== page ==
Types of Commodities
By commodities, of course, we mean exchange goods that meet specific standards and are traded on an exchange. A commodity usually refers to raw materials as opposed to off-the-shelf products, or, in other words, finished goods. Ever heard of commodity futures? That is what they use on an exchange to buy and sell commodities. It is basically an agreement to buy/sell a specific amount of commodities on a specific date in the future at a particular price. Futures contracts also include commodity quality, grade, and delivery specifications. So, your basic, run-of-the-mill characteristics you need to make an informed investment decision. Commodities are usually classified into hard and soft. Hard commodities are traditional minerals or raw materials extracted from the earth, such as petroleum (oil) and metals (gold and silver and the like); basically, products that your average trader knows well how to handle. Soft commodities refer to products that are grown, for example, coffee, sugar, wheat, grain, cocoa, and some metals, i.e., your typical agricultural products.
Traded commodities can usually be sorted into four categories:
- - metals (copper, aluminium, lead, zinc, tin, nickel);
- - soft commodities (coffee, cocoa, sugar, timber, orange juice);
- - livestock and meat;
- - agricultural (soybean, corn, rice, oat, soybean oil).
If you feel like doing something else for a change, you can also trade commodity indices, a derivative instrument traded on the market just like any other commodity for almost every category.
Commodity Trading 101
Obviously, commodity futures prices experience some seasonal fluctuations when it comes to agro commodities. Commodity markets usually follow seasonal price trends, when prices go up during certain times of the year, and go down accordingly. There are a lot of factors that can have an impact on commodity prices since a lot of commodities are supposed to be delivered to the buyer, so the price can be easily hiked up/go down depending on the volume produced/extracted and the weather. Though we wish it were that simple. Politics have their hand here, too; the political situation and conflicts in a country can affect commodity prices easily along with such obvious culprits as the delivery price and reserves. Last, but certainly not least (because it is the market we are talking about): demand at the time of purchase.
Delivery is key in agricultural commodities trading, meaning the holder of the commodity is expected to deliver on their promise and actually deliver the goods, whereas oil or gold are not delivered to the buyer—usually. But there are always exceptions to the rules. Energy futures markets are often referred to as “paper markets” because there is no actual oil, or anything delivered in the end. So, the price listed on the paper market can differ greatly from the price to be paid for the commodity. That said, agricultural commodities trading is very popular among investors, along with metals and other commodities. First, it is good for farmers selling their commodities at fixed prices as they can get their hands on money for future harvests or raw materials. Needless to say, buyers can benefit from lower prices if the market situation changes in their favour.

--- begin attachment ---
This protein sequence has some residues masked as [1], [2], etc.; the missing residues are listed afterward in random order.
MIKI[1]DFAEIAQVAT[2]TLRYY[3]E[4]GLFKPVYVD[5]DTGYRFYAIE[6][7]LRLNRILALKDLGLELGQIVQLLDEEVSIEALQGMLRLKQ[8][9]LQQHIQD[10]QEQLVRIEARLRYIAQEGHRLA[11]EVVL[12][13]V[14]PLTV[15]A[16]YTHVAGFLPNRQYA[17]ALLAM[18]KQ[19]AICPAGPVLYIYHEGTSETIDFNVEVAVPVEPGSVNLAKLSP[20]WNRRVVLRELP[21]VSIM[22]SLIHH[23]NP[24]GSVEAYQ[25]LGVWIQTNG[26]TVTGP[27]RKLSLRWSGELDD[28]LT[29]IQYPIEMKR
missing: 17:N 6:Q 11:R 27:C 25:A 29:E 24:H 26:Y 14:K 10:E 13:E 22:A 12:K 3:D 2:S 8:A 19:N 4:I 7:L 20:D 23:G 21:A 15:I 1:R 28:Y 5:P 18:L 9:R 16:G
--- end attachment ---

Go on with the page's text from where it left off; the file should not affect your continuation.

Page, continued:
It is only natural to invest in commodities as a medium-term instrument.
Why Choose Commodity CFDs?
If you are a novice investor, you might want to take your time getting more experience and funds on the exchange before diving into commodity investment. It is not for everyone; commodities investing requires a lot of funds due to the size of the contract. A retail investor could hardly afford to trade in commodities. Although it does not mean you shouldn’t try and invest! That is what CFDs are for. You can buy part of the contract and only invest a fraction of the whole contract’s worth. But remember: commodities are more volatile than other assets, so even small investment can pan out and bring you a small fortune.
Commodities, as we already mentioned, are very popular. Many investors, whether retail loners or large institutions, flock to the commodity market to get themselves a piece of that profit. It is a very liquid market.
Cyclical demand means it is rather easy to anticipate price trends and movements. But make no mistake: however predictable the market might seem, there are a lot of drivers behind a price change. Anything can send the market into downward/upward spiral. Invest wisely!
Stakes are always high in commodity trading. You risk a lot if you engage in hard or agri-commodity investment as the market is easily affected by natural and human-caused uncertainties in the world. Big contract sizes can be extremely profitable or put you in the red. You might go as far as to lose your entire equity if the odds are not in your favour. That is why commodity trading is kinder to experienced traders: they tend to exercise caution when appropriate, do a lot of planning, and manage their equity to a T.